Christmas Reflections Part 3 – Have Yourself a Snobby Little Christmas

Warning  – if you don’t get sarcasm – Stop reading ;-)

I was done talking about this but from various conversations and looking at facebook status updates, I guess I’m not ready to drop this.  What is it about Christian holidays that gets everyone so angry? Is it all the talk of peace? Is it the joy to the world blessings? Is it the adorable personalities like Santa, Rudolph, and Buddy the Elf?

I know that people have a lot emotionally invested in the Christmas holiday. I realize that for most people, it’s an important part of their childhood. And for many there is a longing to return to the way things were – whatever that means. Further, as a Christian, I certainly understand its significance. But because I do, I find myself restraining my frustration from those that get angry this time of year. It seems obvious that our responses should be joyful and grateful.

The other day while standing in line at Barnes and Noble, I heard a couple of people venting about how terrible all the tacky lights on people’s trees inside and outside.   One noticed the book I was holding was spiritual and a conversation began. Wouldn’t you know it – they were fellow Christians. “What has happened to this holiday?” the one asked me.  I tried consoling them by saying, “Well, what do you expect when you borrow from pagan traditions?” but that only seemed to upset them further. Really, what do you say? “Yeah, you know what Leviticus says about that mixing colors on trees.” or “That’s why I stopped celebrating the coming of Jesus.”. To fit in, I guess I should have said, “That’s why this country is going straight to hell. Why when I was growing up, everyone celebrated Christmas and only used red and green lights, like Mary and Joseph did.  And then we’d all go and build a church, and then an orphanage, and then a Christian ice cream parlor.  After we were done, we’d drink some hot chocolate (at the ice cream parlor) then go caroling in the nursing homes in Antarctica. Those were the days.”

I couldn’t help but think they were snobby. To retaliate, I didn’t invite them to our Christmas Eve services (Yeah, what’s up? Who’s snobbier now? ;-)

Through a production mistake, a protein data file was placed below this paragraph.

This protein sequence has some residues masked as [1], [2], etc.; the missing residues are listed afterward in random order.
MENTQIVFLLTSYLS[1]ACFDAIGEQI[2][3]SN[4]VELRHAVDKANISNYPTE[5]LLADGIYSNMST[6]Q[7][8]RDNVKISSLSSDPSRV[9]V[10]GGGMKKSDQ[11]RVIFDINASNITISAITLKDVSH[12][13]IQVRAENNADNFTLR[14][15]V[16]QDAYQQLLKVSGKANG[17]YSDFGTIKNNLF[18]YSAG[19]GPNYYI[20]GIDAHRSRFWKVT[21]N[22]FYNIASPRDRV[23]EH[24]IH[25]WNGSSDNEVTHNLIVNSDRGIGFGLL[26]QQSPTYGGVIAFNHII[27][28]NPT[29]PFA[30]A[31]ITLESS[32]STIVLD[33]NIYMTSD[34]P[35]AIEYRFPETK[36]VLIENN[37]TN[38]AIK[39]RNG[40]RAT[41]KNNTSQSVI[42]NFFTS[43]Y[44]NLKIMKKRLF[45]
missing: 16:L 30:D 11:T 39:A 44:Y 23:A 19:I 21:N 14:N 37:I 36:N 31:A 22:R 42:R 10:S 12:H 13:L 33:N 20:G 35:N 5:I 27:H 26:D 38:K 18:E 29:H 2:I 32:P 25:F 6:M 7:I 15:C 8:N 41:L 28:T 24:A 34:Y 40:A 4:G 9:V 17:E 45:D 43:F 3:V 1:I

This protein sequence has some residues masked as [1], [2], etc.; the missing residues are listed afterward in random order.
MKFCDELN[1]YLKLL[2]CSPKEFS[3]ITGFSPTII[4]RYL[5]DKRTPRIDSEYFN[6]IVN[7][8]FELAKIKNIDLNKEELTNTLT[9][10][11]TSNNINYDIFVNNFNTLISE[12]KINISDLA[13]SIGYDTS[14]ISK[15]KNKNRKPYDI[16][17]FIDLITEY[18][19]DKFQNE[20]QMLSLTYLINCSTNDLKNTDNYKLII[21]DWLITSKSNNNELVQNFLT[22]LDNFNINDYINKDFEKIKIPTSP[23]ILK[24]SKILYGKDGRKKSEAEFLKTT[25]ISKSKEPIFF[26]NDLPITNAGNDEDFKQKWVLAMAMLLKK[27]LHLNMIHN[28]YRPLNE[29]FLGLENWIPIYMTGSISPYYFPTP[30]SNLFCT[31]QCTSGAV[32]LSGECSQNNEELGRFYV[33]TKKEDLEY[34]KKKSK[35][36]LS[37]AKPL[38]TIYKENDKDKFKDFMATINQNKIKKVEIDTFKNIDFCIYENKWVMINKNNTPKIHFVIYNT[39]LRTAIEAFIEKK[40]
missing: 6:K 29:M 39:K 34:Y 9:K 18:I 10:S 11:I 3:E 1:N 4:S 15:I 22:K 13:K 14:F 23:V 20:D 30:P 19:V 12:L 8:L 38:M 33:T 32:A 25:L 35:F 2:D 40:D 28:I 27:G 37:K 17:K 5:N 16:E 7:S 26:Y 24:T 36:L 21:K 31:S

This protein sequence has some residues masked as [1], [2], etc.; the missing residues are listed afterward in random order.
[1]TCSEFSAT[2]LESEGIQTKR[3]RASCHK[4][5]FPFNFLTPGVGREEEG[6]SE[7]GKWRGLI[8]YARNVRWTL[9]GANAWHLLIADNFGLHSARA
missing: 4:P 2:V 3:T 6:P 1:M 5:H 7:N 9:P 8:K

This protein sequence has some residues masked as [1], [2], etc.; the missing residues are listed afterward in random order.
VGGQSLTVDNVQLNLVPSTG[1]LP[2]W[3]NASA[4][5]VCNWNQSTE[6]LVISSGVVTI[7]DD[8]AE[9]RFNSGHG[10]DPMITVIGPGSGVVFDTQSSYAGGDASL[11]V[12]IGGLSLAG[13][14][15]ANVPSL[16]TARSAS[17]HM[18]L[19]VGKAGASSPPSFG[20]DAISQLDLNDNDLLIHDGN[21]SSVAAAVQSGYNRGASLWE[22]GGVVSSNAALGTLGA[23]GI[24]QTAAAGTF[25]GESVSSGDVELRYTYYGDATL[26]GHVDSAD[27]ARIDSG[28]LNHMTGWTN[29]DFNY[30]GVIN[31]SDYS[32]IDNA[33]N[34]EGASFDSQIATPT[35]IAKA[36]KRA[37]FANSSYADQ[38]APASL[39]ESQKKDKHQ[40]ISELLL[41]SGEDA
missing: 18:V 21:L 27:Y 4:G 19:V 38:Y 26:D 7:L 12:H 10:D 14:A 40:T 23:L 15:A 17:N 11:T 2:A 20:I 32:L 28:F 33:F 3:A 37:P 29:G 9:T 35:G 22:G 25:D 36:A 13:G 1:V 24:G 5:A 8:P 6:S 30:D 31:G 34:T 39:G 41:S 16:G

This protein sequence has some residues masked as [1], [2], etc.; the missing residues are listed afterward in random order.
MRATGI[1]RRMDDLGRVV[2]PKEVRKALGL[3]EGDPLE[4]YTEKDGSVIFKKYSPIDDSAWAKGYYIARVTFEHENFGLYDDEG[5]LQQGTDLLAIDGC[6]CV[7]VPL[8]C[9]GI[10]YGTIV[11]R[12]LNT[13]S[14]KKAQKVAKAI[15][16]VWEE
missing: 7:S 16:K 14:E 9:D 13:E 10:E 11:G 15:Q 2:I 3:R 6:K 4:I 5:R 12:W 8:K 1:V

Someone else had made passing comment to me regarding the title of a message that I was going to preach, “Incarnation and Imagination: What Elf, Charlie Brown Christmas, and the Gospel of Luke can Teach Us About Christmas”.  (See all I gained from Pete Enns.  I know this reference only works for a few people). Anyway, it was for our Second Mile service which is a monthly Saturday night service geared for those in their 20’s and 30’s. Unfortunately we had to cancel the service because of the snow but it was probably going to me my best message ever. Now we’ll never know. Anyway, I am sure this person was just making conversation with me and it was not an attempt to critique the title but the comment implied that it wasn’t suitable for a holiday so sacred. I was like, “What’s wrong with the Gospel of Luke?”.

Again, I thought that was a bit snobby. To be spiteful, I think next year I will add National Lampoon’s Christmas Vacation to the title. (That’s how we roll in Montvale. Shove that in your stocking. ;-)

Although I give a lot of evidence to the contrary, I can be a pretty serious and reflective person. I love Christmas. I love its meaning. I love its beauty and I love much of what surrounds it, including the cheesy decorations, odd characters, and some really hard to sing carols. What I despise is when we take the peripherals of it too seriously.  I suppose I am sensitive to that because that used to accurately describe me.

There was a time where anything that did not scream “holy, Holy, HOLY!” seemed like an attempt to cheapen Christmas to me.  I really felt I was honoring God more by “guarding” the sanctity of the holiday if I condemned the non-sacred elements of it.  All I could talk about was the commercialization of the holiday and how it had lost its high place in the American landscape.  And while I was always annoyed of when someone would call Santa, Satan, it bothered me that kids wrote letters to the fat man as opposed to offering prayers to the Almighty One.

I am not sure what exactly the turning point for me was but it had a lot to do with observing the time of Advent.  I know this now – taking the time to prepare my heart for Christmas allowed me to take in more of the joy of the holiday.  It allowed me to look at the rich and beautiful meaning of Jesus’ coming and it offered me a healthier way of celebrating it.  It even opened my eyes to enjoying our feeble attempts of demonstrating our happiness.  I found myself not taking everything about it so seriously, yet still loving God more for the purpose of His coming.  It’s probably not a coincidence that I stared loving the movie Elf.  To me, Elf is not just a hilarious character played by Will Ferrell but also the child-like response of the innocent in love with the amazing.  (And yes, Ferrell is hilarious).